Whether or not the version of the story that Van der Vyver tells is accurate—and we have hints that it is not—Gordimer's story critiques apartheid.
Gordimer does this by telling the story through the white Van der Vyver's eyes. He is completely oblivious to many elements of his racism and sees nothing wrong with the racism he is conscious of.
Van der Vyver, for example, doesn't name any of the Black people in the story, except Lucas, the Black man he kills, but not his mother, wife, or child. He does, however, carefully note the names of the white people he mentions. Because of his personal friendship with the police chief, his version of what happened to Lucas—an accident—is accepted without any further investigation and enters the official record.
Van der Vyver also shows through his narrative the contempt with which he treats Black people. He insists that Lucas is his "friend," though he makes clear that he doesn't invite him into his house or go to church with as he would a white person. He thinks sneeringly about the Black people attending Lucas's funeral that they don't protect their children from "fear and pain" the way white people do. He also mentions they put aside money they can ill afford, given how badly they are paid, for a burial society, but doesn't seem to realize that he is responsible for their poor pay or seem to understand that the Black people realize they might die young and make preparations. He notes contemptuously that Black women start having babies early, in their teens.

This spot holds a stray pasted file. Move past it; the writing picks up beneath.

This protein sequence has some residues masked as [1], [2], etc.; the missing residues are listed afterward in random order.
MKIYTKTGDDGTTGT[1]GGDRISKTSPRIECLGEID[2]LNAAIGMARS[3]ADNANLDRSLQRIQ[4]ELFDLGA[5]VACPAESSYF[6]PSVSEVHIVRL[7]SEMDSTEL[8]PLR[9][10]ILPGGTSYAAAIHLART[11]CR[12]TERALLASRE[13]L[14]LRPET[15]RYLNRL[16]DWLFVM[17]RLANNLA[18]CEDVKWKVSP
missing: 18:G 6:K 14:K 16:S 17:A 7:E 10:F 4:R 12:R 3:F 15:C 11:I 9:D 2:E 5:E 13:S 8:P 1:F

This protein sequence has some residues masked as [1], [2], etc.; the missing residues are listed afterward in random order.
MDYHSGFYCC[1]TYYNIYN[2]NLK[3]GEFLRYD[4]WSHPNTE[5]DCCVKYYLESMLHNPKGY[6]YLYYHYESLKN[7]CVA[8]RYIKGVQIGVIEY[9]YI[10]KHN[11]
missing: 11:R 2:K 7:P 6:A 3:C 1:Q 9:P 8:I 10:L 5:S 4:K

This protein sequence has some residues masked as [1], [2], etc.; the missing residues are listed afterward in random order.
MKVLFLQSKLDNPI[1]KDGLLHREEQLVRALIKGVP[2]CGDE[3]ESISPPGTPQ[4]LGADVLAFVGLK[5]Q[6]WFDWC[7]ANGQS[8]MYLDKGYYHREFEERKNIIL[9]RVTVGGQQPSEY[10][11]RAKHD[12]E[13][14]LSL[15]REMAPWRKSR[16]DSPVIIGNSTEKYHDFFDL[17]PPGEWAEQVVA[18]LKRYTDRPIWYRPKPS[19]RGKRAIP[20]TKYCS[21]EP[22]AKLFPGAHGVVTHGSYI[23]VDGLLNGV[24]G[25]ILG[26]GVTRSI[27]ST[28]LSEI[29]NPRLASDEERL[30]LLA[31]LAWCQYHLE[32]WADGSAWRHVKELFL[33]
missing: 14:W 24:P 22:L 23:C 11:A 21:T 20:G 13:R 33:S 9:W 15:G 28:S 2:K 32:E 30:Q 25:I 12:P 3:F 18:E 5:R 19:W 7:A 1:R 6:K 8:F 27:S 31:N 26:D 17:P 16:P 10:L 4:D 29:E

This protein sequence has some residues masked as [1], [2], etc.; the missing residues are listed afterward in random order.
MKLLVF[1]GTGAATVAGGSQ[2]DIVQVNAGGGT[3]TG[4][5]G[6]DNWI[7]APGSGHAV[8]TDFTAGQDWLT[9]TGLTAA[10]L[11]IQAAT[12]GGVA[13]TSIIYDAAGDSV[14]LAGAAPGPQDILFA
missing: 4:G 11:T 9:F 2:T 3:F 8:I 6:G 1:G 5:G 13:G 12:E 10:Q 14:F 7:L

At the end, he expects people to feel sympathy for him because Lucas is his son, not realizing he just admitted Lucas was almost certainly a product of his raping a teenaged Black employee dependent on him for survival.
Van der Vyver also takes the stance of the innocent victim, thinking it unfair that this killing will be used, as he sees it, to promote the anti-apartheid cause. He doesn't realize at all that the protesters are fully justified in using it.
Through his account, Van der Vyver shows he is a racist, a rapist, possibly a murderer (if, in fact, he wanted to get "rid" of a reminder of his rape), an exploiter, and a whiner, all of which Gordimer critiques.